How Does Court Work with Idaho Workers’ Comp?

The Bottom Line:

The process by which a workers’ comp case in Idaho is handled can feel overwhelming and complicated if you aren’t familiar with the system; consequently, it is advisable to work with an experienced attorney in order to achieve the most advantageous outcome.

Who’s Who?

Idaho Industrial Commission: The state agency that oversees workers’ compensation. They run the “court system” for workers’ compensation, which is an administrative proceeding. These cases do have procedural and evidentiary rules like typical court cases; however, the proceedings are different and can seem counterintuitive to those unfamiliar with the system.

Referee: An administrative law judge employed by the Idaho Industrial Commission to hear workers’ comp cases. The referee makes all day-to-day decisions (ruling on motions, setting deadlines, etc.) and makes a recommendation to the full Industrial Commission as to what the decision in any given case should be.

Claimant: The injured worker

Order of Operations: 

  1. An injured worker files a complaint
  2. The employer/insurance company files an answer to the complaint
  1. The parties engage in discovery
    1. This usually involves exchanging written questions and any documentation that the parties have.
    2. Most cases involve a deposition (testimony under oath) of the injured worker
  1. At some point (before, during, or after discovery) one of the parties requests a hearing on the disputed issues before a referee. The other party will respond.
  1. The referee sets a hearing date that works for both parties.
  1. Ten days prior to the hearing, both parties will share a copy of all evidence that will be submitted at the hearing along with a notice of who the experts expected to testify will be.
  1. The Hearing
    1. Admitting evidence
    2. Opening statements by both parties
    3. Any lay witness testimony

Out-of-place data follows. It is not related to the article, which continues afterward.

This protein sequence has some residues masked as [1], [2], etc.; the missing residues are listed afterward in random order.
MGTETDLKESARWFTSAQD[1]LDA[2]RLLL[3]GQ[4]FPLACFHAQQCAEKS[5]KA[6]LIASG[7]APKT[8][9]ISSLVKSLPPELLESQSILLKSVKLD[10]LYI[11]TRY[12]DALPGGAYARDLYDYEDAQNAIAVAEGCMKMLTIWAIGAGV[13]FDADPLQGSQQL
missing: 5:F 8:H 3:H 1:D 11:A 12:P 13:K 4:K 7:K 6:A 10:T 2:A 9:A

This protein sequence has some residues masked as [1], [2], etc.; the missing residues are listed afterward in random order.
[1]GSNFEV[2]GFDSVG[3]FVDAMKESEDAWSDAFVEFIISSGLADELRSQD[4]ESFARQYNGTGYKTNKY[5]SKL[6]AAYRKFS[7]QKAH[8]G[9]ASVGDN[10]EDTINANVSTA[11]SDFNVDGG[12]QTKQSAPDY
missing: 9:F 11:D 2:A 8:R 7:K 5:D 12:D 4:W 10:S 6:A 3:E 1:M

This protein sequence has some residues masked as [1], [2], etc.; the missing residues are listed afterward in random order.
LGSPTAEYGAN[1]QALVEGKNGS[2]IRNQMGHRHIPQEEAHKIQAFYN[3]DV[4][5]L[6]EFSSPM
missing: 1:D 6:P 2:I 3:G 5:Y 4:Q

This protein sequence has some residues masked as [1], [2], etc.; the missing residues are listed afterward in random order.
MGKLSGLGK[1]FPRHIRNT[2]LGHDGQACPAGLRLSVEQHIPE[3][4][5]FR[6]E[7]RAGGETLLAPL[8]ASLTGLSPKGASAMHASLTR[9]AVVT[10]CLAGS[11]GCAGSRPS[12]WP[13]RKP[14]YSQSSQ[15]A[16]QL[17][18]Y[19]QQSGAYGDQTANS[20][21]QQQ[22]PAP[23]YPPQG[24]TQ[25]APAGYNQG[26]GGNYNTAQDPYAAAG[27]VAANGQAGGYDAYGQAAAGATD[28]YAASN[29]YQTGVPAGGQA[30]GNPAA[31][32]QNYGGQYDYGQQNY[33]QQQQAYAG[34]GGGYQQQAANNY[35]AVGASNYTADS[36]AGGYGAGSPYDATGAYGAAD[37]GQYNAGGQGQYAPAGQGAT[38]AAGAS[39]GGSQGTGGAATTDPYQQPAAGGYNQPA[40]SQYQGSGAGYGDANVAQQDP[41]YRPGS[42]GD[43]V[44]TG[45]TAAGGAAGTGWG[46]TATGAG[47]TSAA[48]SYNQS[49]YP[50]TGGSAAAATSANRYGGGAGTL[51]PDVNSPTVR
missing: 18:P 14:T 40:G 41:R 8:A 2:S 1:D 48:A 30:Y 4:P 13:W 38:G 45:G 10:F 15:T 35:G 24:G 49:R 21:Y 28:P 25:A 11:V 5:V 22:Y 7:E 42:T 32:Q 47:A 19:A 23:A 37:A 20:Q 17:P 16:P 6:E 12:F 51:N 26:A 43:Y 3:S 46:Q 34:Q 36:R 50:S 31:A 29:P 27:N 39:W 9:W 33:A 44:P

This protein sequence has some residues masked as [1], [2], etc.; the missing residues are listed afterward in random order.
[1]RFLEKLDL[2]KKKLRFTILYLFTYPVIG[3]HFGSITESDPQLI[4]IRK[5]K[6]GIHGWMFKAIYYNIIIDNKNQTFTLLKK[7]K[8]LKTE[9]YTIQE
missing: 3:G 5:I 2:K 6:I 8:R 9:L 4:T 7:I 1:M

1. Many hearings will only have the injured worker testify; some have an employer representative or other witnesses
  1. Both parties schedule post hearing depositions with any expert witnesses (usually doctors and/or vocational experts).
  1. Written transcripts from any expert depositions are sent to the Industrial Commission for consideration
  1. Once the Industrial Commission receives all the transcripts, the referee orders a briefing schedule.
  1. The parties write and submit their closing arguments
    1. The claimant submits closing argument first
    2. The employer/insurance company files a responsive brief
    3. The claimant submits a reply brief
  1. After all briefs are submitted, the referee reviews all evidence and argument and writes a proposed decision
  1. The commissioners review the proposed decision and either adopt it or write their own
  1. Parties have 20 days to request the Commission reconsider its decision or else it becomes final as to all matters addressed in the decision.
    1. A decision of the Commission may be appealed directly to the Idaho State Supreme Court

In conclusion, as there are many responsibilities and pitfalls for unrepresented claimants, an injured worker should consult with a knowledgeable attorney before attempting to navigate the litigation process on their own.